At the core of Charles Péguy’s recently translated Notes on Bergson and Descartes: Philosophy, Christianity, and Modernity in Contestation is the view that Bergsonian philosophy represents a revolutionary moment in the history of French and so of Western culture—since, for Péguy, the two virtually coincided, in both directions. As such, it is for him on a par with the thinking of Plato, who proposed the eternity of truth, and of Descartes, who intended to dispose with human disorder. Bergson now proposes, according to Péguy, to put our thinking back in touch with finite reality, which is the living out of time. If we follow him in this respect, then we can render our participation in eternal truth more genuine and immediate, and we can achieve an ordre that is less extrinsic than Cartesian or Racinian ordonnance, but is instead intrinsically at one with the experienced order of life itself.
Péguy also calls attention to those features of Cartesian thought that are more Augustinian and rendered still more so by the tradition of French spiritualism (after François Fénelon and Pierre Maine de Biran) in which Bergson stood: beginning reflection with the experience of God, affirming creation as continuous; seeking for an intuitive rather than rule-governed logical sequence; advertence to empirical evidence beyond the reach of reasoning; firm commitment to the rational project one has set for oneself. But he sees all these features as more consistently adhered to by Bergson.
The latter, like Victor Hugo, for Péguy in effect offers a specifically French romanticism that remains also a classicism. An approach and a style for which clarity is not the enemy of depth, and radiant insight does not end problematic perplexity, but rather opens it more manifestly to view. And a philosophy that above all, in the Cartesian tradition, adheres to the reality at once of matter and yet also of spirit. English reductive empiricist associationism and German idealism are thereby equally refused. Likewise English utilitarianism and Germanic Kantian formalism. Likewise again, both German idealist acosmism and Germanic vitalist pantheism. A duality of spirit and matter is instead insisted upon and yet also, after Bergson, qualified, since finite spirit is now seen as emerging within time and the material processes of motion.
Péguy invokes at the heart of these texts the Bergsonian concept of duration (durée). As he insists, Bergson was not advocating an irrationalism, but was rationally pointing out (in the ultimate wake of David Hume via the mediation of Biran) that our most fundamental mental processes are experiences of felt intuition whereby non-quantitative multiplicities merge, intertwine, and mutually develop within us. These processes at once compose our subjectivity and yet from the outset (in contrast to the assumptions of phenomenology) lead us outside it, because they overflow any attempted determinate unification of awareness and are at one with the unfolding process of natural motion and of time within us. For this reason, our access to the external world is not simply by observation and representation, but through an immediate indwelling of its processes, which permits a sympathetic resonance with all other finite beings. Motion is not primarily mechanical, since (as again Hume pointed out) the notion of one body having an efficient influence on another, entirely separate and discrete body is not rationally comprehensible and indeed paradoxically involves an unexplained action at a distance. It is instead a process of vital, creative, and spontaneous development between dynamic realities that are as much conjoined as divided.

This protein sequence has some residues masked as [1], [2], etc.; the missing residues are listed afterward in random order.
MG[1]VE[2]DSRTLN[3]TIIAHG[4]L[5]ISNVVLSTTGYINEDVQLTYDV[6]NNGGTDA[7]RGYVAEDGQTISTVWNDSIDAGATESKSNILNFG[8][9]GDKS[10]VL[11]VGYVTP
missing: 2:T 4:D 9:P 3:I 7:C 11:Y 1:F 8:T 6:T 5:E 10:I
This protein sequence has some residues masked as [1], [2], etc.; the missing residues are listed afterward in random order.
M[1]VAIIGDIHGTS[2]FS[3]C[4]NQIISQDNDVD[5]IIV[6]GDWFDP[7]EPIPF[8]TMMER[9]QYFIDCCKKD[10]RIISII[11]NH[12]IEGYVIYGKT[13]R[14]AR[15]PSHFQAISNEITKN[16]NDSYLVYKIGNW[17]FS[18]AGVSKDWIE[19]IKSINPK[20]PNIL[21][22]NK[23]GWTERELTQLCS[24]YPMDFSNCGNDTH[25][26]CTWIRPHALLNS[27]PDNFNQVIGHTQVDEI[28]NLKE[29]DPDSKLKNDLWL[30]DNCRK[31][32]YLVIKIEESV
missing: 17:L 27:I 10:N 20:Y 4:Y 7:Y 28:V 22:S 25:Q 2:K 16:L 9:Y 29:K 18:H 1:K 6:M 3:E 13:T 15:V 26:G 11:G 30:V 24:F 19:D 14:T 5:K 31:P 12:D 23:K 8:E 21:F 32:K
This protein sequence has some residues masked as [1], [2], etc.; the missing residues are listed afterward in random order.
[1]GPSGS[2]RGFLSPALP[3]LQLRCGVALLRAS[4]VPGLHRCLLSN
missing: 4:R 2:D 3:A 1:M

This continuous intermingling composes the sequence of time. In its primary reality it is at once irreversible, because unilaterally developmental, and yet also inseparable, in all finite beings, from trace-memories of the past and anticipatory projections of the future, whether unconscious or conscious. This is because, as Péguy underlines, past, present, and future are not just relatively different points according to position on a single scale, as they would appear to be in a spatial representation, but are rather inherently different in their ontological quality. Thus, the past as past is not a past present moment, as if that moment were still somehow lingering in a ghostly fashion, but is rather absolutely past as spiritual memory (of which, for Bergson, neural traces are only the vehicle) even though there is no present moment at all without this memory trace and its continuously habitual influence. Similarly, the future is not just a future anterior (though it is crucially also that), a present moment to come or one that will eventually “have been over,” but is also the real horizon of eschatological promise, of hope, and of the always incomplete. It is just this note of expectation that ensures that the present moment is not merely one of habitual memory, both unconscious and conscious, but also something inherently unfinished and still existentially lived with “suppleness,” rather than being the tout fait, the always already over and incarcerated.